She also started counting months, planning to time the birth so that when her leave ran out she could rely on her mother, who had summers off, for childcare. Then Benrahou took out disability insurance, paying $40 a month so that she could collect 60% of her paycheck for up to six weeks into her leave…

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Drowning in Tomatoes – Or So We Thought

For the longest time, I’ve been saying that I couldn’t wait until I had enough tomatoes to make my own sauce. I got my wish this year.

Our tomatoes did awesome. We had so many that we couldn’t harvest them fast enough. We had a few plants that never got staked up and just grew along the ground. Even with all that we lost, we still had more than we could imagine. The bucket below isn’t even all of them.

About 3 gallons waiting to be turned into sauce. / Photo: After the Knot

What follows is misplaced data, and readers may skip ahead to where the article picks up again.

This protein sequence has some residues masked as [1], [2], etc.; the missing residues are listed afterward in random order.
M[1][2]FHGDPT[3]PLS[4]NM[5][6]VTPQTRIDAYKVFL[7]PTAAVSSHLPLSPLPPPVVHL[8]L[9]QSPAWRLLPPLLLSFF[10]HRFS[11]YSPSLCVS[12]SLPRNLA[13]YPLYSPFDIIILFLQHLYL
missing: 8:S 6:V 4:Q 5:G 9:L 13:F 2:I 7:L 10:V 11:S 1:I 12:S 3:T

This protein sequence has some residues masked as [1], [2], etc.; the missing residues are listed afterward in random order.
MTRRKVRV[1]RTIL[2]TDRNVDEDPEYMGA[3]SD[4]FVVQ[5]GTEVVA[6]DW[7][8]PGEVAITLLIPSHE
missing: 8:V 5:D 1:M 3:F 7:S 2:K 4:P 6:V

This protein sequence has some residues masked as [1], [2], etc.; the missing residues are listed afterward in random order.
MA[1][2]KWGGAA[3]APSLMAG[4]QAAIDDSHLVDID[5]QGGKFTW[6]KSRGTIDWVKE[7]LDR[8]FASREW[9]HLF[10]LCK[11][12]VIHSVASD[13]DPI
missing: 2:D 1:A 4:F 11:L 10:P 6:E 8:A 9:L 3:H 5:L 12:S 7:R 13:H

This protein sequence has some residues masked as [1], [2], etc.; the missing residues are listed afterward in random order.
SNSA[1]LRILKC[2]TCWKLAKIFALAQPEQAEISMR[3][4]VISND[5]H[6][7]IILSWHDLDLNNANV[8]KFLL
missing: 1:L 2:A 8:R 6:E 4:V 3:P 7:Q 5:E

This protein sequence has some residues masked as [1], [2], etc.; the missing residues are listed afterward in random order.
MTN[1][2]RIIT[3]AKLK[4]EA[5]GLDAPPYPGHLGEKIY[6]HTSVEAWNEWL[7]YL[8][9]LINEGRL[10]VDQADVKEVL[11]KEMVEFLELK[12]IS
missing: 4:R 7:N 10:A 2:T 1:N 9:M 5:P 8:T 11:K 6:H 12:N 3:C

About 3 gallons waiting to be turned into sauce. / Photo: After the Knot

We decided to dedicate a Saturday to straining and canning what we thought would be jars and jars of pureed tomatoes.

A while back, C’s grandfather gave us his Squeezo Strainer. The postmark on it said 1987 so you know it’s awesome already. Even though it was used countless times, it still looked brand new. The Squeezo helped us by peeling and pureeing the tomatoes so when we were done, we just had to boil off the excess water.

The Squeezo in action. Photo: After the Knot

The Squeezo in action. Photo: After the Knot

“We’re going to be eating tomatoes in January!” C exclaimed.

Well, not really. We didn’t realize how many tomatoes you needed to have enough to last until January. Once the excess water is boiled off, you end up with about a half of what you started with. In this case, we ended up with 2.5 quarts of pureed tomatoes that can be used to make sauce at some point in the future. Despite all that hard work for just 2.5 jars, I’m happy for the learning experience. We finally got to use our pressure canner, which I’ve avoided touching out of fear that I’d blow up my house.

That's a lot less than we thought. / After the Knot